The summer of 2021 saw a number of headlines proclaim that the hard seltzers trend had finally fizzled out after years of growth. These were mostly based on Boston Beer overestimating demand for its hard seltzer products and taking a major hit to its stock price as a result.
Already reeling from the attack from hard seltzers, the beer industry has mounted a tough defence against the spirit industry’s push to get spirit-based RTDs taxed based on ABV rather than facing an inherently higher tax bracket because of their base of spirits instead of a malt or wine base. How this fight ends up will be decisive for the future of spirit-based RTDs, a category that is growing strongly now, but is finding it difficult to compete against the larger RTD categories because of the higher tax rate it faces.
There were few categories sleepier than wine-based RTDs in alcoholic drinks in the US until relatively recently. After the wine cooler era ended decades before, a small number of brands continued to be active, but little happened.
Hard seltzers has proven to be a permanent fixture in the alcoholic drinks industry, displaying a longevity that various other beer alternatives, such as Zima or hard sodas, were never able to achieve. However, the category is undoubtedly staring down a new level of maturity.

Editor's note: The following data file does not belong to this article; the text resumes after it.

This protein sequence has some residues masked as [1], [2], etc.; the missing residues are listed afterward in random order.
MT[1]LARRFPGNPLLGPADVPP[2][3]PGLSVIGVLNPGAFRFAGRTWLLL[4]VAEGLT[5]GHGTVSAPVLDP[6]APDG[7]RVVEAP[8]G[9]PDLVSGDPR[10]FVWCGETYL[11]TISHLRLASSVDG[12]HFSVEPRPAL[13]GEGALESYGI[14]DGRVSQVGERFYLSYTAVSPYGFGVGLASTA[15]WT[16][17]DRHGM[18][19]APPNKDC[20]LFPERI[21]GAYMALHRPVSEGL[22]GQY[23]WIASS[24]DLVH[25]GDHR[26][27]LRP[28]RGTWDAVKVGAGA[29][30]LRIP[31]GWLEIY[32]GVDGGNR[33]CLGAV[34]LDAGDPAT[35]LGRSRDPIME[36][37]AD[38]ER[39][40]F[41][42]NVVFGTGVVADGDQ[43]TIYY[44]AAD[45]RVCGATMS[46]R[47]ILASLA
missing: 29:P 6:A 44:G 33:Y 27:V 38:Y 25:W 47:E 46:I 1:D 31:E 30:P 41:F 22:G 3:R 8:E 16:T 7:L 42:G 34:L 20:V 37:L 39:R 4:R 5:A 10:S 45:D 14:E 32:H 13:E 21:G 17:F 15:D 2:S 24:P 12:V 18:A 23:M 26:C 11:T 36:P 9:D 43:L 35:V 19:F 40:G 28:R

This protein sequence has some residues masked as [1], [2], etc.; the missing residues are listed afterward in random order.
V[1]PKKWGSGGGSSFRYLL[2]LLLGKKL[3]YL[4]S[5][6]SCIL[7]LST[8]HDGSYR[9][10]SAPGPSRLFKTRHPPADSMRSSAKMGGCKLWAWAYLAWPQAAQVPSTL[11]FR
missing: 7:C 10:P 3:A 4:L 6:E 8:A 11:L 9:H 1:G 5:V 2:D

Part of the appeal of RTDs since the pandemic began has been their single-serve nature. When social gatherings did resume, people were still often uneasy about sharing food and drinks, making RTDs in individual cans more appealing then mixing drinks at a party would be for many.
Hard coffees, kombuchas, lemonades and teas are all seeing rapid growth from a small base at the moment, stoking hopes amongst some that one or more of them is on the verge of a hard seltzer-like breakout. This is highly unlikely to happen, however, because there is the problem of hard seltzers themselves acting as a roadblock.
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RTD stands for ‘ready-to-drink’. Other terms which may be used for these products are FABs, alcopops and premixes. The RTDs sector is the aggregation of malt-, wine-, spirit- and other types of premixed drinks. These drinks usually have an alcohol content of around 5% but this can reach as high as 10% ABV. Premixes containing a high percentage of alcohol of around 15%+ combined with juice or any other soft drink are included here. RTDs are usually marketed as products to be drunk neat, with ice, or as a cocktail ingredient. Fruit-flavoured, vodka-based spirits with an alcohol content of between 16-21% are classified here. Examples: Alizé, Ursus Roter, Berentzen Fruchtige, Kleiner Feigling.See All of Our Definitions
This report originates from Passport, our RTDs research and analysis database.
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